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CNN puts a new spin on HD studio in Atlanta

After systematically building state-of-the-art HD production facilities in New York City, Los Angeles and Washington, D.C., over the past three years, CNN has turned its attention to its original home and main headquarters at CNN Center in Atlanta. In late spring, around the time of the 2010 NAB convention in Las Vegas, the all-news network will unveil a brand new studio with all of the traditional HD production equipment one might expect, as well as a few technical surprises.

As of mid-April, all of CNN's domestic programming (as well as some programming on HLN) will now be distributed-via cable, satellite and telco television service in the 1080i HD format. The new studio and the associated tapeless newsgathering operations at all of its facilities will be supported in the field by nearly 20 HD microwave trucks and more than 100 photojournalists, who all shoot in HD. (There will still be a lot of SD material from international bureaus and archived material used that will be upconverted before going to air.)

The new studio in Atlanta is the largest (5000sq-ft, or more than three times the size of the network's existing anchor desk and weather set combined) to date for CNN and includes a rotating anchor desk that allows the crew to use the same new Sony HD studio cameras to shoot various interviews with different backdrops or mini-sets installed around the four walls of the studio.

One wall features two 103in Panasonic HD plasma screens: one with a touch-screen overlay called “UTouch” that allows the user to manipulate or graphic elements around one wall and another with Perceptive Pixel software that allows the on-screen talent to expand an image with their fingers (which CNN pioneered on-air for the 2004 presidential elections). There's also more than two miles of LED lighting adorning the set, which can be used in a variety of ways to create alternate moods and ambiance.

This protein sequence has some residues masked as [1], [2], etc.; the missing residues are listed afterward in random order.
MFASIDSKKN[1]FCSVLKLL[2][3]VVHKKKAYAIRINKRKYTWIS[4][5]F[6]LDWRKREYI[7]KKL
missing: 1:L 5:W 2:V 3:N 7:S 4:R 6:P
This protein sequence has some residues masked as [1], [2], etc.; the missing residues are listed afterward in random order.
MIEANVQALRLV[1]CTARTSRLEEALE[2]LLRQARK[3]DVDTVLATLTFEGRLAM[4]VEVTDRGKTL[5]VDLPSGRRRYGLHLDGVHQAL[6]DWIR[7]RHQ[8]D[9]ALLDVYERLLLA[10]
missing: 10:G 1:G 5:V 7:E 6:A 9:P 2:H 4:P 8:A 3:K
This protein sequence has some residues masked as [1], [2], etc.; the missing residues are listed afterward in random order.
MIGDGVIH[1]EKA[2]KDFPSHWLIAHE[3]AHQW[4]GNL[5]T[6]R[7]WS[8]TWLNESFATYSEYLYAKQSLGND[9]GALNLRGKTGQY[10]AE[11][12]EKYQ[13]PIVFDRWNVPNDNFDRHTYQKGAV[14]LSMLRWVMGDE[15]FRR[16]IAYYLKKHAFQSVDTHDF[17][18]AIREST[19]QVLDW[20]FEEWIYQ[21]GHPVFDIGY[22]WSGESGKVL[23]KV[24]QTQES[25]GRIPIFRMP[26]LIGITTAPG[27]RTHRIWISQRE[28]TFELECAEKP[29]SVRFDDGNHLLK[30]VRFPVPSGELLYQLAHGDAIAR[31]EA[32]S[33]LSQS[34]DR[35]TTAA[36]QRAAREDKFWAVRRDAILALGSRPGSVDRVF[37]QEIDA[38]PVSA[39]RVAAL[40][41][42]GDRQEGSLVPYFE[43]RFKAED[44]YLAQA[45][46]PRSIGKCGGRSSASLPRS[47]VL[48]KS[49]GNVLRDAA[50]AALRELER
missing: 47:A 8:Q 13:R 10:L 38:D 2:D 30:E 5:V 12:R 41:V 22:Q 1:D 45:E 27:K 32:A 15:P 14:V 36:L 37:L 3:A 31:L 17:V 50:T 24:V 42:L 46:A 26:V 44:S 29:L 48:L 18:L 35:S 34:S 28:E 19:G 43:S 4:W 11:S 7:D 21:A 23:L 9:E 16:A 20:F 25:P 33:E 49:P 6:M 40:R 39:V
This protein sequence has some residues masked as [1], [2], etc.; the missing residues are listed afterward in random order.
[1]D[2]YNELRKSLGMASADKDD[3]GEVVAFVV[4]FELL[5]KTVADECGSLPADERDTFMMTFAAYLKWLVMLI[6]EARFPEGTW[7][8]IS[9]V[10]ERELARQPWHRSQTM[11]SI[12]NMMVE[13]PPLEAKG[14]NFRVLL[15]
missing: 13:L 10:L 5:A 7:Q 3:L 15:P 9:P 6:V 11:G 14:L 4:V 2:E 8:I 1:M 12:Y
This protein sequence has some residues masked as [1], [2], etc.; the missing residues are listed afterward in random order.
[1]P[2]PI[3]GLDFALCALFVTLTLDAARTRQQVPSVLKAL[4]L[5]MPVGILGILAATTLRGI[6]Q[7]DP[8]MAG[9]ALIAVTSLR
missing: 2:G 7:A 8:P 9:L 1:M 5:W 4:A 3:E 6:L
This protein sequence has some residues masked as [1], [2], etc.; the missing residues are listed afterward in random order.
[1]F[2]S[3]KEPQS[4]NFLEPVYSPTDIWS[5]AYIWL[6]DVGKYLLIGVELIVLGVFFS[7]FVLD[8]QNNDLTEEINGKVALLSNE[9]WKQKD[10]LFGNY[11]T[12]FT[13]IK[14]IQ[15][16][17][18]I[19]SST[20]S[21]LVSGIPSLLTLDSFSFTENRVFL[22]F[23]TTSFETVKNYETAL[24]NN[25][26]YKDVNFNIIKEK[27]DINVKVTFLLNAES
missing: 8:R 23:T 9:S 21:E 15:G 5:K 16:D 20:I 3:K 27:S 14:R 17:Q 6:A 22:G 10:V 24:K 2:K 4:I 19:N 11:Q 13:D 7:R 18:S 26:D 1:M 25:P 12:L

“This is the culmination of our master plan to convert the entire network to HD,” said Matthew Holcombe, vice president of Network Support for CNN's engineering group. “We did New York and Washington with the intention to get to Atlanta; it took just a bit longer than we had hoped because we had a lot of infrastructure to build before we could launch the studio. It was worth the wait, and we're very pleased with the results.”

In 2007, when CNN launched HD operations in New York, the Atlanta facility was also equipped with a new master control system to handle the extra-bandwidth HD programs and send them out to viewers with HDTV sets. In 2008 new HD routers and HD servers were installed in Atlanta, and in October 2009 the first HD control room (“B”) went on-air for a small amount of programming. When the new digital record and edit system launches later this year everything will be captured and distributed in native 1920 x 1080i HD resolution, with a 16:9 widescreen aspect ratio. Some SD content will appear with sidebars to fill the screen when necessary.

The innovative rotating desk, designed and implemented by CNN's in-house engineering group with help from an outside system integrator and developed by a theatrical scenic design company is powered by a series of chains, high-intensity cable and gears that can be rotated during commercial breaks to change the on-screen look. The plan was to build a flexible studio that could accommodate a lot of different shows with a variety of different camera angles and backdrops. It was technically challenging to implement.

“We had to figure out a way to move all of that chain and set cabling without it getting pinched or crimped every time we rotated the stage, because there's quite a lot of weight on that platform and it has to move smoothly,” Holcombe said. “We could move it between shows if needed.”

There was a time when some questioned the need for newscasts to go HD. At CNN, there's no question it is a critical part of staying competitive. But, of course, it came at a cost.

“Moving to HD operations across the entire network has been an evolution and big investment by the company,” Holcombe said. “Despite what you might hear from equipment vendors, HD is not cheap.”